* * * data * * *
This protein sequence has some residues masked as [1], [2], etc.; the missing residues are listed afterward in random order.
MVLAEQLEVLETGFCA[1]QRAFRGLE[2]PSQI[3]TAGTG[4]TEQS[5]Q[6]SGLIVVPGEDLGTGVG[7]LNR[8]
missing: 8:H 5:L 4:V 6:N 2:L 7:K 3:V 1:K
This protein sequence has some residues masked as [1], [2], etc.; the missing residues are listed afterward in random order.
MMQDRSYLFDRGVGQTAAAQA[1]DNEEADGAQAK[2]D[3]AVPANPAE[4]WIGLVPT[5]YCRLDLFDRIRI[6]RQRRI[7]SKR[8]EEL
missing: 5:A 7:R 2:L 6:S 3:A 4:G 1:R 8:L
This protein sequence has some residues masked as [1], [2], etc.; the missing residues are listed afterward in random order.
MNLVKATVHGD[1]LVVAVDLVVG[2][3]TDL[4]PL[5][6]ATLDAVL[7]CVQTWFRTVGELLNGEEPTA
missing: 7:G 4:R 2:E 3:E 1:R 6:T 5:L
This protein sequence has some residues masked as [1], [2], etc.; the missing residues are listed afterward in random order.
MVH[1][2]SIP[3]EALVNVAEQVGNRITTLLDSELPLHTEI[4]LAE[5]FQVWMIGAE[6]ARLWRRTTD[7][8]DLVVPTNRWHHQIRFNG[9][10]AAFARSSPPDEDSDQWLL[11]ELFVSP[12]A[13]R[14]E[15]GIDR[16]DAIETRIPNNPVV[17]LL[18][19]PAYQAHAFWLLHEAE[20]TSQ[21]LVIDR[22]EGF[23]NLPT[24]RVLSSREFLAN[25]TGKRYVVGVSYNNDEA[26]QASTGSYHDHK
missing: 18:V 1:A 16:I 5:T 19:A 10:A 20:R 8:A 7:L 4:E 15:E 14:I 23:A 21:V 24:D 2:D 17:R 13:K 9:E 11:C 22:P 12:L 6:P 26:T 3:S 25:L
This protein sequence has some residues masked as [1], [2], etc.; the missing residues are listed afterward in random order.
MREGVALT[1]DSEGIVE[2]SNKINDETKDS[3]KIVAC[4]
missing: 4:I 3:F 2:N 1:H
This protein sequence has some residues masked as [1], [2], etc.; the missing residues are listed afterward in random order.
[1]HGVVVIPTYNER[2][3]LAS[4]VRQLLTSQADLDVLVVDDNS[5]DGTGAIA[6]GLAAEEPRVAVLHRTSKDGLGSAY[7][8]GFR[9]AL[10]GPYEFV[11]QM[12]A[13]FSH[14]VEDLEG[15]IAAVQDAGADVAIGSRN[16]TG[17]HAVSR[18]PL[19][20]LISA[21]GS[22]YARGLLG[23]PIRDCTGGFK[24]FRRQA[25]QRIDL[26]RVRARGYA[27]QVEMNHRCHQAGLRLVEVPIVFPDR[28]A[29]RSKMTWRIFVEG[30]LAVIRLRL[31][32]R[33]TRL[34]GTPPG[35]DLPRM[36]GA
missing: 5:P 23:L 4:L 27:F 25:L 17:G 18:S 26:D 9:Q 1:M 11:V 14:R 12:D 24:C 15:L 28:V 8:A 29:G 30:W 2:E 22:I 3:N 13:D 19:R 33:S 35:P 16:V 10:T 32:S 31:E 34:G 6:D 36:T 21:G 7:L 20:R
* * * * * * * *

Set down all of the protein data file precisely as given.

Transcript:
This protein sequence has some residues masked as [1], [2], etc.; the missing residues are listed afterward in random order.
MVLAEQLEVLETGFCA[1]QRAFRGLE[2]PSQI[3]TAGTG[4]TEQS[5]Q[6]SGLIVVPGEDLGTGVG[7]LNR[8]
missing: 8:H 5:L 4:V 6:N 2:L 7:K 3:V 1:K
This protein sequence has some residues masked as [1], [2], etc.; the missing residues are listed afterward in random order.
MMQDRSYLFDRGVGQTAAAQA[1]DNEEADGAQAK[2]D[3]AVPANPAE[4]WIGLVPT[5]YCRLDLFDRIRI[6]RQRRI[7]SKR[8]EEL
missing: 5:A 7:R 2:L 6:S 3:A 4:G 1:R 8:L
This protein sequence has some residues masked as [1], [2], etc.; the missing residues are listed afterward in random order.
MNLVKATVHGD[1]LVVAVDLVVG[2][3]TDL[4]PL[5][6]ATLDAVL[7]CVQTWFRTVGELLNGEEPTA
missing: 7:G 4:R 2:E 3:E 1:R 6:T 5:L
This protein sequence has some residues masked as [1], [2], etc.; the missing residues are listed afterward in random order.
MVH[1][2]SIP[3]EALVNVAEQVGNRITTLLDSELPLHTEI[4]LAE[5]FQVWMIGAE[6]ARLWRRTTD[7][8]DLVVPTNRWHHQIRFNG[9][10]AAFARSSPPDEDSDQWLL[11]ELFVSP[12]A[13]R[14]E[15]GIDR[16]DAIETRIPNNPVV[17]LL[18][19]PAYQAHAFWLLHEAE[20]TSQ[21]LVIDR[22]EGF[23]NLPT[24]RVLSSREFLAN[25]TGKRYVVGVSYNNDEA[26]QASTGSYHDHK
missing: 18:V 1:A 16:I 5:T 19:A 10:A 20:R 8:A 7:L 4:E 15:E 14:I 23:A 21:V 24:D 2:D 17:R 13:K 9:E 11:C 22:P 12:L 6:P 26:T 3:S 25:L
This protein sequence has some residues masked as [1], [2], etc.; the missing residues are listed afterward in random order.
MREGVALT[1]DSEGIVE[2]SNKINDETKDS[3]KIVAC[4]
missing: 4:I 3:F 2:N 1:H
This protein sequence has some residues masked as [1], [2], etc.; the missing residues are listed afterward in random order.
[1]HGVVVIPTYNER[2][3]LAS[4]VRQLLTSQADLDVLVVDDNS[5]DGTGAIA[6]GLAAEEPRVAVLHRTSKDGLGSAY[7][8]GFR[9]AL[10]GPYEFV[11]QM[12]A[13]FSH[14]VEDLEG[15]IAAVQDAGADVAIGSRN[16]TG[17]HAVSR[18]PL[19][20]LISA[21]GS[22]YARGLLG[23]PIRDCTGGFK[24]FRRQA[25]QRIDL[26]RVRARGYA[27]QVEMNHRCHQAGLRLVEVPIVFPDR[28]A[29]RSKMTWRIFVEG[30]LAVIRLRL[31][32]R[33]TRL[34]GTPPG[35]DLPRM[36]GA
missing: 5:P 23:L 4:L 27:F 25:L 17:G 18:S 26:D 9:Q 1:M 11:V 14:R 12:D 24:C 15:L 28:V 8:A 29:G 30:W 2:E 22:I 3:N 13:D 19:R 33:S 35:P 16:V 10:T 32:S 31:E 34:G 6:D 36:T 21:G 7:L 20:R